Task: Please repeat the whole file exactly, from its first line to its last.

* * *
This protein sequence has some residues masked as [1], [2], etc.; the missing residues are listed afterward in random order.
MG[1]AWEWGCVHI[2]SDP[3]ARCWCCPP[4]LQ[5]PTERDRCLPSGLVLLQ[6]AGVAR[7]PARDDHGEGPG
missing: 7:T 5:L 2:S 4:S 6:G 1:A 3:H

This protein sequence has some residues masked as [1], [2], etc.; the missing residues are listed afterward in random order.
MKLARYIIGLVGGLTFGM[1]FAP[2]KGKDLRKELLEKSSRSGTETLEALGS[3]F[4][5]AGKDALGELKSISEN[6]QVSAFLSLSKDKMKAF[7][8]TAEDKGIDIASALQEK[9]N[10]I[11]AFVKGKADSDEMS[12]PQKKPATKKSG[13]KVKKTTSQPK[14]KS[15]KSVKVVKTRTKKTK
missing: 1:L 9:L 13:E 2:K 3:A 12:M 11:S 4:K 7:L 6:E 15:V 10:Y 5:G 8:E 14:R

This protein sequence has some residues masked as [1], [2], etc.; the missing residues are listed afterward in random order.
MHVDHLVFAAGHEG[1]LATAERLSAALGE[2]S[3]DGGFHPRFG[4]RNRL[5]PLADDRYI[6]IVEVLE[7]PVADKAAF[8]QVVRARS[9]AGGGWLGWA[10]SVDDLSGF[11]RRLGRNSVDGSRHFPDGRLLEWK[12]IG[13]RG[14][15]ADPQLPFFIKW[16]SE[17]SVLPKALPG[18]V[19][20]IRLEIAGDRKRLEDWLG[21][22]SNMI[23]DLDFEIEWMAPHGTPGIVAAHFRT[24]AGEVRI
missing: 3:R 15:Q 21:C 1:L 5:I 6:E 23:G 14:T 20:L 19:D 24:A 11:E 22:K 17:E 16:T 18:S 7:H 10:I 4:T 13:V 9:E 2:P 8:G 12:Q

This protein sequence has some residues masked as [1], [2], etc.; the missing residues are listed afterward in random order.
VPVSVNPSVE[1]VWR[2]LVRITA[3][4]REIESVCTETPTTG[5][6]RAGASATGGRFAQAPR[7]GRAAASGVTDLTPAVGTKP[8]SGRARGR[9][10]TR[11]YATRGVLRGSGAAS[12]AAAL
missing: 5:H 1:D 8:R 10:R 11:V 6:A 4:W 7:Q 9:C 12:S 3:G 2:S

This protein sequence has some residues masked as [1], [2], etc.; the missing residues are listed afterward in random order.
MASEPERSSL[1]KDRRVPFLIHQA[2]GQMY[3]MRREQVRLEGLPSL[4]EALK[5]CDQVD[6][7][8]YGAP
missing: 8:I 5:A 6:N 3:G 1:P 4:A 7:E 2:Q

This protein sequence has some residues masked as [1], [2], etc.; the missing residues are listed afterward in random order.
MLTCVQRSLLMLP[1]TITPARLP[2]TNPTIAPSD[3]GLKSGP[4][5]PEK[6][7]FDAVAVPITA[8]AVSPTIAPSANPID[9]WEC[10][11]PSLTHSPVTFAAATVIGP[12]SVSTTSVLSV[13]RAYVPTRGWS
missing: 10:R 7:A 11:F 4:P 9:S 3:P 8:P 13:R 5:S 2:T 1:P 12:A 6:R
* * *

This protein sequence has some residues masked as [1], [2], etc.; the missing residues are listed afterward in random order.
MG[1]AWEWGCVHI[2]SDP[3]ARCWCCPP[4]LQ[5]PTERDRCLPSGLVLLQ[6]AGVAR[7]PARDDHGEGPG
missing: 7:T 5:L 2:S 4:S 6:G 1:A 3:H

This protein sequence has some residues masked as [1], [2], etc.; the missing residues are listed afterward in random order.
MKLARYIIGLVGGLTFGM[1]FAP[2]KGKDLRKELLEKSSRSGTETLEALGS[3]F[4][5]AGKDALGELKSISEN[6]QVSAFLSLSKDKMKAF[7][8]TAEDKGIDIASALQEK[9]N[10]I[11]AFVKGKADSDEMS[12]PQKKPATKKSG[13]KVKKTTSQPK[14]KS[15]KSVKVVKTRTKKTK
missing: 1:L 9:L 13:E 2:K 3:A 12:M 11:S 4:K 7:L 6:E 15:V 10:Y 5:G 8:E 14:R

This protein sequence has some residues masked as [1], [2], etc.; the missing residues are listed afterward in random order.
MHVDHLVFAAGHEG[1]LATAERLSAALGE[2]S[3]DGGFHPRFG[4]RNRL[5]PLADDRYI[6]IVEVLE[7]PVADKAAF[8]QVVRARS[9]AGGGWLGWA[10]SVDDLSGF[11]RRLGRNSVDGSRHFPDGRLLEWK[12]IG[13]RG[14][15]ADPQLPFFIKW[16]SE[17]SVLPKALPG[18]V[19][20]IRLEIAGDRKRLEDWLG[21][22]SNMI[23]DLDFEIEWMAPHGTPGIVAAHFRT[24]AGEVRI
missing: 3:R 15:Q 21:C 1:L 5:I 6:E 23:G 14:T 20:L 19:D 24:A 11:E 22:K 17:E 16:T 18:S 7:H 10:I 4:T 13:V 9:E 2:P 8:G 12:Q

This protein sequence has some residues masked as [1], [2], etc.; the missing residues are listed afterward in random order.
VPVSVNPSVE[1]VWR[2]LVRITA[3][4]REIESVCTETPTTG[5][6]RAGASATGGRFAQAPR[7]GRAAASGVTDLTPAVGTKP[8]SGRARGR[9][10]TR[11]YATRGVLRGSGAAS[12]AAAL
missing: 5:H 1:D 8:R 10:R 11:V 6:A 4:W 7:Q 9:C 12:S 3:G 2:S

This protein sequence has some residues masked as [1], [2], etc.; the missing residues are listed afterward in random order.
MASEPERSSL[1]KDRRVPFLIHQA[2]GQMY[3]MRREQVRLEGLPSL[4]EALK[5]CDQVD[6][7][8]YGAP
missing: 8:I 5:A 6:N 3:G 1:P 4:A 7:E 2:Q

This protein sequence has some residues masked as [1], [2], etc.; the missing residues are listed afterward in random order.
MLTCVQRSLLMLP[1]TITPARLP[2]TNPTIAPSD[3]GLKSGP[4][5]PEK[6][7]FDAVAVPITA[8]AVSPTIAPSANPID[9]WEC[10][11]PSLTHSPVTFAAATVIGP[12]SVSTTSVLSV[13]RAYVPTRGWS
missing: 10:R 7:A 11:F 4:P 9:S 3:P 8:P 13:R 5:S 2:T 1:P 12:A 6:R